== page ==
LAND A spot on the earth that goes down to the center of the earth and up to infinity
LAND CONTRACT Owner financing where the seller keeps the warranty deed for the entire duration of the contract for deed; thus the seller retains legal title. The buyer gets possession and receives an equitable title upon the signing of the contract for deed,
LEASEHOLD ESTATES What we usually think of as RENTING or LEASING. It is for a definite period of time, i.e., a limited duration.
LEGAL OBJECT An essential element of a contract; must be for a lawful purpose
LEGAL TITLE Refers to party who actually is in possession of warranty deed
LESSEE Receiver of lease (tenant)
LESSOR Giver of lease (landlord)
LEVERAGE Using borrowed money to make money
LICENSE Personal permission to use someone else`s property; does not encumber title as an easement does
LIEN THEORY States that honor this recognize that a homeowner has title; the lender has mortgage lien against property
LIENS A money encumbrance against a property
LIFE ESTATES A property that is deeded to someone for their life or the life of another
LIMITED PARTNERSHIP An arrangement where one can invest money with a general partnership; the limited partner is normally only liable for their investment; basically a financial backer; not involved in day to day running of business
LIQUIDATED DAMAGES A clause in a contract allowing for the earnest money to be forfeited to the seller if a buyer backs out of a contract; also called pre-arranged damages
LIS PENDENS Latin for "pending litigation or action"
LITTORAL Property bordering a lake or ocean
LOAN ORIGINATION FEE A fee charged by a lender for originating and processing a loan
LOAN TO VALUE RATIO The percent the loan is to the total value; e.g., a loan of $80,000 on a property valued at $100,000 would result in an 80% loan to value ratio
LOCK-IN COMMITMENT A lender guarantees a borrower a fixed interest rate and a fixed amount of discount points for a certain time period
LOT AND BLOCK SYSTEM A form of legal description which lists a lot #, block#, subdivision, county and state; recorded on a plat map; used primarily for new subdivisions
LOYALTY (Fiduciary) A client level duty relating to doing what is in your client`s best interest
MARGIN Basically, a lenders` profit; the margin is added to an index in an adjustable rate mortgage to come up with the actual interest rate charged to the borrower; the margin remains the same for the life the loan
MARKET DATA APPROACH An approach to value best used on residential property and vacant land; uses comparable properties to estimate values
MASTER LAND PLAN Plan for a cities future growth
MECHANIC`S LIEN A lien designed for people who make improvements on property and are wrongfully not paid; e.g., contractors, sub-contractors and material vendors who are not paid for work performed or materials supplied
METES Length measurements in a Metes and Bounds description; e.g., feet and inches
METES AND BOUNDS A form of legal description that gives a physical description of the property
MISREPRESENTATION False statement of a material fact
MORTGAGE A document where property is used as security for the debt
MORTGAGE BANKER Acts as a middleman between lender and borrower; mortgage bankers actually make the loans to the borrowers; earns money by servicing loans
MORTGAGE BROKER Earns money by bringing lenders and borrowers together; normally does not actually make loans
MORTGAGE CONTINGENCY CLAUSE A clause in a contract where the buyer is obligated to buy only if loan approval is obtained; usually buyer gets earnest money back if mortgage is denied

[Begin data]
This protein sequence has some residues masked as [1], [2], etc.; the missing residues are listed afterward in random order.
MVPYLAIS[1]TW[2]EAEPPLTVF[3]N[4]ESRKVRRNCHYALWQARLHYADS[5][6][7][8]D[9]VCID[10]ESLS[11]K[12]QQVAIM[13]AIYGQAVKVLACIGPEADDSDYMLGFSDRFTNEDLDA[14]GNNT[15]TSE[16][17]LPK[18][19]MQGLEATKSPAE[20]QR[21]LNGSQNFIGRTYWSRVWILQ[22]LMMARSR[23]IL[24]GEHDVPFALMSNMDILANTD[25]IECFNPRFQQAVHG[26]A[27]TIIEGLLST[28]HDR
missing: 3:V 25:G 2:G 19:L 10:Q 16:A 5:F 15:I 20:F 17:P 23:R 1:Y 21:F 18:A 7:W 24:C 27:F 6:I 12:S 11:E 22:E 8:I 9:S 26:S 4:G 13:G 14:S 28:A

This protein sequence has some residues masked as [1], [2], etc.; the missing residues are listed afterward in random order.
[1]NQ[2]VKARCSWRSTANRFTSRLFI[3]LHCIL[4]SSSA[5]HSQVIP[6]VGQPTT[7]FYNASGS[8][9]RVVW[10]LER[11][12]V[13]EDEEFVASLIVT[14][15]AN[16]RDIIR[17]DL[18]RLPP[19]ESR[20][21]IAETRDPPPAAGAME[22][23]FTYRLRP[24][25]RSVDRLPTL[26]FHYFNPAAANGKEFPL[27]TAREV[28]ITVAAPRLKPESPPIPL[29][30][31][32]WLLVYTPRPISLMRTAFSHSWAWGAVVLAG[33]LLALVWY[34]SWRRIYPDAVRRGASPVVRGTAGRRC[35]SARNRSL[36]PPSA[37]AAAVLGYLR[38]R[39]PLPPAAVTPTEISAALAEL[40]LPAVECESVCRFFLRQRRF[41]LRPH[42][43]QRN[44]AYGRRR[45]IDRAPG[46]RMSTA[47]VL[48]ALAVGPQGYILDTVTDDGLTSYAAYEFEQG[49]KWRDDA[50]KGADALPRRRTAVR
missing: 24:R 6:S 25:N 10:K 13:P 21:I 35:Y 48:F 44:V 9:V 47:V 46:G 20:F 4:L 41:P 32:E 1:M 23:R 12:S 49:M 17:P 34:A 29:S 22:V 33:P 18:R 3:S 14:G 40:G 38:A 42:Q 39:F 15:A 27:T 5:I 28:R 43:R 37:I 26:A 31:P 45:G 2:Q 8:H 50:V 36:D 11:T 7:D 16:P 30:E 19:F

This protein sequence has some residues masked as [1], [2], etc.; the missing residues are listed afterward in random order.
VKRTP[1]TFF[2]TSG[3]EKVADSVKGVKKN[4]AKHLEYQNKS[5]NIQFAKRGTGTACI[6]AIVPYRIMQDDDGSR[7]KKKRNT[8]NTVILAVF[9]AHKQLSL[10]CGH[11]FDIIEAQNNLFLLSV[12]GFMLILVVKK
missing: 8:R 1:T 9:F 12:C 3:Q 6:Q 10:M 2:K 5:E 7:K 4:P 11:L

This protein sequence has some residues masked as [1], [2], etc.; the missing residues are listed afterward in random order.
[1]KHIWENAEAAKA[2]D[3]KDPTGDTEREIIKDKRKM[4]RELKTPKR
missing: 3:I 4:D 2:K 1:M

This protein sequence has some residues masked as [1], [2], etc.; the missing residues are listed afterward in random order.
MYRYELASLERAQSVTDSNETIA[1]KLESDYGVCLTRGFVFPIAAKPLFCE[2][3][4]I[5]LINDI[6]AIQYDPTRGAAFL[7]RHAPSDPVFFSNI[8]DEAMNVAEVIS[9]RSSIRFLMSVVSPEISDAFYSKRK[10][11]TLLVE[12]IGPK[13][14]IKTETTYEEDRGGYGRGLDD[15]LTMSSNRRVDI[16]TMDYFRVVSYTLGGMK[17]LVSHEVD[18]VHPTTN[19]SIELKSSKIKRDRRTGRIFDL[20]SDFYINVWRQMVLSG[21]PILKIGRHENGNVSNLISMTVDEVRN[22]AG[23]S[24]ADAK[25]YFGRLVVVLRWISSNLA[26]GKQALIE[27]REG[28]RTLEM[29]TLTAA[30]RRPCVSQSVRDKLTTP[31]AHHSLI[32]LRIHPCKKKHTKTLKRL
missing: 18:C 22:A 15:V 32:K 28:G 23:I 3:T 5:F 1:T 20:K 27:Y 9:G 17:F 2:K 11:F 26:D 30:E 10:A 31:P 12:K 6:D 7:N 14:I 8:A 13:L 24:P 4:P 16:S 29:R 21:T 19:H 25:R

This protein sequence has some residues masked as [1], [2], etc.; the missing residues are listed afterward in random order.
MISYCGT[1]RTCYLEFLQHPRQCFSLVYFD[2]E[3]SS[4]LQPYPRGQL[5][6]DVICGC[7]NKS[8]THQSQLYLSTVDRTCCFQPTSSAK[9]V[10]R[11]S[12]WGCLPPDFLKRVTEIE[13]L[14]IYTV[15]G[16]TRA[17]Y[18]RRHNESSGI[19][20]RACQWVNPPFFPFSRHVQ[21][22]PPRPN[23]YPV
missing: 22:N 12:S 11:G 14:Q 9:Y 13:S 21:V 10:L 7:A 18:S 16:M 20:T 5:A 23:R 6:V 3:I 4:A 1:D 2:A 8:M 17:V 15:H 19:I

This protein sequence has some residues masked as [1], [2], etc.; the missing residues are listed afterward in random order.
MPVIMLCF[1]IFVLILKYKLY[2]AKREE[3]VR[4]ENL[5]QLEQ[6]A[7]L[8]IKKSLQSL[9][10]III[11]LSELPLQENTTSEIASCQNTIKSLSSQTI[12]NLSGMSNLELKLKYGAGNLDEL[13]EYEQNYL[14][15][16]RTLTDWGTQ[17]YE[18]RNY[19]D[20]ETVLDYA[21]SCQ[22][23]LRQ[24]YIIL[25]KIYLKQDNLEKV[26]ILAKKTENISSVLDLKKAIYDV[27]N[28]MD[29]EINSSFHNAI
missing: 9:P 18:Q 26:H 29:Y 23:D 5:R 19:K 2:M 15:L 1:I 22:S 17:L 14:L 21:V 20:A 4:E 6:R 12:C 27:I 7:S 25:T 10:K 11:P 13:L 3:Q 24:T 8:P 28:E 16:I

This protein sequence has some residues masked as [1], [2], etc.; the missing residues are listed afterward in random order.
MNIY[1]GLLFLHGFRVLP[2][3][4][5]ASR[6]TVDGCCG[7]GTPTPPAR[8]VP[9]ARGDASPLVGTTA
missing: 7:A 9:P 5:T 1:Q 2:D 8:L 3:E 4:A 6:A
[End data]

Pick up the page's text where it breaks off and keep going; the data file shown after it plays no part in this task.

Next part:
MORTGAGE LIEN A voluntary lien where one uses property as security for a loan
MORTGAGE RELEASE A document verifying that a mortgage loan has been paid in full; should be recorded on the public record, thus releasing the property from the mortgage
MORTGAGEE The receiver of a mortgage (lender)
MORTGAGEE`S POLICY (lender) A title insurance policy covering a lender for the outstanding loan balance
MORTGAGOR The giver of a mortgage (borrower)
NEGOTIABLE NEGOTIABLE
NET LEASE A lease where the tenant pays all or part of taxes, assessments, insurance, etc. Taxes paid by tenant would be tax deductible for the tenant.
NET LISTING Normally illegal; this is where the real estate commission is the sale price less the seller`s required proceeds
NET OPERATING INCOME NOI; the annual gross income for a property less a vacancy rate and operating expenses; used with the income approach
NON-CONFORMING USE Before zoning; similar to a grandfather clause; allows continued use of a property that is technically in violation of the current zoning law because the owner was using the property a certain way before the zoning change
NON-DISTURBANCE CLAUSE A clause in a lease and lending document allowing for continuation of a lease even if the property is foreclosed on
NON-JUDICIAL FORECLOSURE In a trust deed state, the trustee sells the property and pays of f the beneficiary (lender) without having to go to court
NOTORIOUS Without permission (hostile); this is a requirement for a person claiming rights to a property either through adverse possession or an easement by prescription
NOVATION New contract takes place of old contract; e.g., an assumption of a loan with a release of liability given by the lender to the seller
OBEDIENCE (Performance) A client level duty following instructions of a client
OFFER In a real estate transaction, the buyer makes the first offer
OFFER AND ACCEPTANCE An essential element of a contract; the parties must agree on the exact same terms
OPEN END MORTGAGE Line of Credit; can borrow again and again on the same loan; e.g., home equity loan; works like a credit card
OPEN LISTING A type of listing where everyone is authorized to sell and receive commission, including the owner; the only one who gets paid is the one who is the procuring cause (found the buyer)